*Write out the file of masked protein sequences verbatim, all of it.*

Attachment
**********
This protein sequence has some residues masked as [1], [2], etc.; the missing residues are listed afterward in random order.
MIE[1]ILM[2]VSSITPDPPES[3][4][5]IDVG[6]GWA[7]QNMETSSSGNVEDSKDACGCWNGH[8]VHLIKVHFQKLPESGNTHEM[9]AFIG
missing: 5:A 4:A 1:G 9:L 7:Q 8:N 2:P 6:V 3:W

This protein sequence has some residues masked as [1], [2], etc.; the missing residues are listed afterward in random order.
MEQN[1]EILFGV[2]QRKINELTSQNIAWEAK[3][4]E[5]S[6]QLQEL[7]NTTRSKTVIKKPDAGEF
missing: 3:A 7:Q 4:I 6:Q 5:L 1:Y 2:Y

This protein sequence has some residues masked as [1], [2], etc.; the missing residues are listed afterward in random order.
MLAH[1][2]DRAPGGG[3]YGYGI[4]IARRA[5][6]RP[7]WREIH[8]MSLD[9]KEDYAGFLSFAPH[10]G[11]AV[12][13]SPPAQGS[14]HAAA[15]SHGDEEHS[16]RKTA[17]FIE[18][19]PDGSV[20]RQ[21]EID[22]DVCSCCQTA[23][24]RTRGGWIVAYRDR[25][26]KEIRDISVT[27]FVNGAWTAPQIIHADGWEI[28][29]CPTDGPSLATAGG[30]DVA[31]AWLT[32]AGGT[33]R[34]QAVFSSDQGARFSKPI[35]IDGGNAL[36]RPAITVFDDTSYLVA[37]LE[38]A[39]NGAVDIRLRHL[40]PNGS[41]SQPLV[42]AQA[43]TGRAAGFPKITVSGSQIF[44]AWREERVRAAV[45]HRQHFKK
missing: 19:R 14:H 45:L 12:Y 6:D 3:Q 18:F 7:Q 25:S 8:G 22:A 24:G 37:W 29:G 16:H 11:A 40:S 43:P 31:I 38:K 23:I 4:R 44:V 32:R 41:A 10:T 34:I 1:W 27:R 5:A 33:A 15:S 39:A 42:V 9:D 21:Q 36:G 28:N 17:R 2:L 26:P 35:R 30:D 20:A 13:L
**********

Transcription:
This protein sequence has some residues masked as [1], [2], etc.; the missing residues are listed afterward in random order.
MIE[1]ILM[2]VSSITPDPPES[3][4][5]IDVG[6]GWA[7]QNMETSSSGNVEDSKDACGCWNGH[8]VHLIKVHFQKLPESGNTHEM[9]AFIG
missing: 5:A 4:A 1:G 9:L 7:Q 8:N 2:P 6:V 3:W

This protein sequence has some residues masked as [1], [2], etc.; the missing residues are listed afterward in random order.
MEQN[1]EILFGV[2]QRKINELTSQNIAWEAK[3][4]E[5]S[6]QLQEL[7]NTTRSKTVIKKPDAGEF
missing: 3:A 7:Q 4:I 6:Q 5:L 1:Y 2:Y

This protein sequence has some residues masked as [1], [2], etc.; the missing residues are listed afterward in random order.
MLAH[1][2]DRAPGGG[3]YGYGI[4]IARRA[5][6]RP[7]WREIH[8]MSLD[9]KEDYAGFLSFAPH[10]G[11]AV[12][13]SPPAQGS[14]HAAA[15]SHGDEEHS[16]RKTA[17]FIE[18][19]PDGSV[20]RQ[21]EID[22]DVCSCCQTA[23][24]RTRGGWIVAYRDR[25][26]KEIRDISVT[27]FVNGAWTAPQIIHADGWEI[28][29]CPTDGPSLATAGG[30]DVA[31]AWLT[32]AGGT[33]R[34]QAVFSSDQGARFSKPI[35]IDGGNAL[36]RPAITVFDDTSYLVA[37]LE[38]A[39]NGAVDIRLRHL[40]PNGS[41]SQPLV[42]AQA[43]TGRAAGFPKITVSGSQIF[44]AWREERVRAAV[45]HRQHFKK
missing: 19:R 14:H 45:L 12:Y 6:D 3:Q 18:F 7:Q 25:S 8:G 22:A 24:G 37:W 29:G 16:H 11:A 40:S 43:P 31:I 38:K 23:I 4:R 44:V 32:R 41:A 10:T 34:I 1:W 27:R 5:A 33:A 15:S 39:A 42:V 9:D 21:Q 36:G 28:N 17:R 2:L 26:P 35:R 30:D 20:A 13:L